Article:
Babyproofing Dogs As A Business Niche
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While pregnant with her first child, Meridith Duffy cried nearly every day -- to her dog trainer.
She feared she'd have to part with her pit bull, Haley, when her child was born. Haley "had never bitten anyone," says Ms. Duffy, who lives in Braintree, Mass. "But I knew she had that potential, and I was nervous."
The trainer had a solution: a program to get Haley used to having a baby around. Soon, Ms. Duffy was walking through the house with a stroller, playing a CD of annoying baby cries, and tugging the dog's ears and tail the way a toddler might. Haley also got many hours of obedience classes. "We had to learn that she was a dog, not a person," Ms. Duffy says. "That was hard for us."
The Duffys, whose baby, Isabella, arrived 19 months ago, are part of a new breed of parents-to-be who pay to baby-proof their dogs. At least a half-dozen dog-baby books and DVDs are on the market, with titles like "Your Baby and Bowser." A canine re-education course called Dogs & Storks, launched in 2006, now has 35 affiliated trainers in the U.S. and Canada, with hundreds of graduates.
"It's catching on because people are choosing to have kids later, and their dogs are really their first baby," says the course's creator, Jennifer Shryock of Cary, N.C., who sells it to trainers for $300.
Dogs bite about 4.7 million people a year in the U.S., the majority of them children, according to the American Veterinary Medical Association. Bonnie Beaver, a Texas vet and past president of the group, says that of the 15 to 20 people a year who die from dog bites, about 80% are children.
Ms. Shryock tells expectant parents, "When the baby comes, you are going to look at your dog for the first time as an animal. You will feel different about Fluffy."
That came as a shock to Tracy Fuquay, of Raleigh, N.C. For six years, her Shih-poo, Marcy, was the family princess: She traveled in a purse, dressed in colorful sweaters, sundresses or a denim jacket with heart sequins. When Ms. Fuquay graduated from the Raleigh School of Nurse Anesthesia in August 2006, Marcy wore a cap and gown.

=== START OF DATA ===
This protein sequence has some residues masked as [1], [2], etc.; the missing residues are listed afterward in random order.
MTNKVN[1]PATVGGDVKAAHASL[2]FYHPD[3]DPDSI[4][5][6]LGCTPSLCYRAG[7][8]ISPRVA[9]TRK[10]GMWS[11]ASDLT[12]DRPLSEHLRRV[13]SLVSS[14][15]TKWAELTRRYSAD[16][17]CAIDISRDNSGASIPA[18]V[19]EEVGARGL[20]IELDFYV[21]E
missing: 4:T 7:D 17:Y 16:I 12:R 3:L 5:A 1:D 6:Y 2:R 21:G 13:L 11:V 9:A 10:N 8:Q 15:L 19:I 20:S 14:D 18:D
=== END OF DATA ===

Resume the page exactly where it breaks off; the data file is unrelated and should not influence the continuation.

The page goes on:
In the eighth month of her pregnancy, Ms. Fuquay finally started saying no to Marcy. The dog was no longer allowed to ride in Ms. Fuquay's lap as she drove, and was banned from her bed. The result: "Marcy became racked with anxiety."
Things got worse after baby Leah's birth in December. Marcy now often cowers, and she urinates on the rugs. "I'm cleaning as much dog pee as I am changing diapers," the new mom says. "My husband is ready to give the dog away, but I can't."
She paid Ms. Shryock $160 for a two-hour house call. The result was a sobering assessment: "Because Marcy was used to being treated as 'the baby' for years, she will have a more difficult time and longer adjustment time to learn that she is not the only one needing attention."
Christopher Reggio, a publisher of pet-care books, says demand for prenatal dog prep is rising because "dogs today are real family members. They aren't 'owned' by people, they're 'parented' by people." His TFH Publications Inc. in Neptune, N.J., last year released "And Baby Makes Four: A Trimester-by-Trimester Guide to a Baby-Friendly Dog."
Natalie Rivkin is in the final days of her third trimester. But in her mind she's already been a mom for nearly six years -- to Luca, her chocolate Lab. "My schedule is built around her. When she's sick, I worry," says the high-school math teacher in Boston.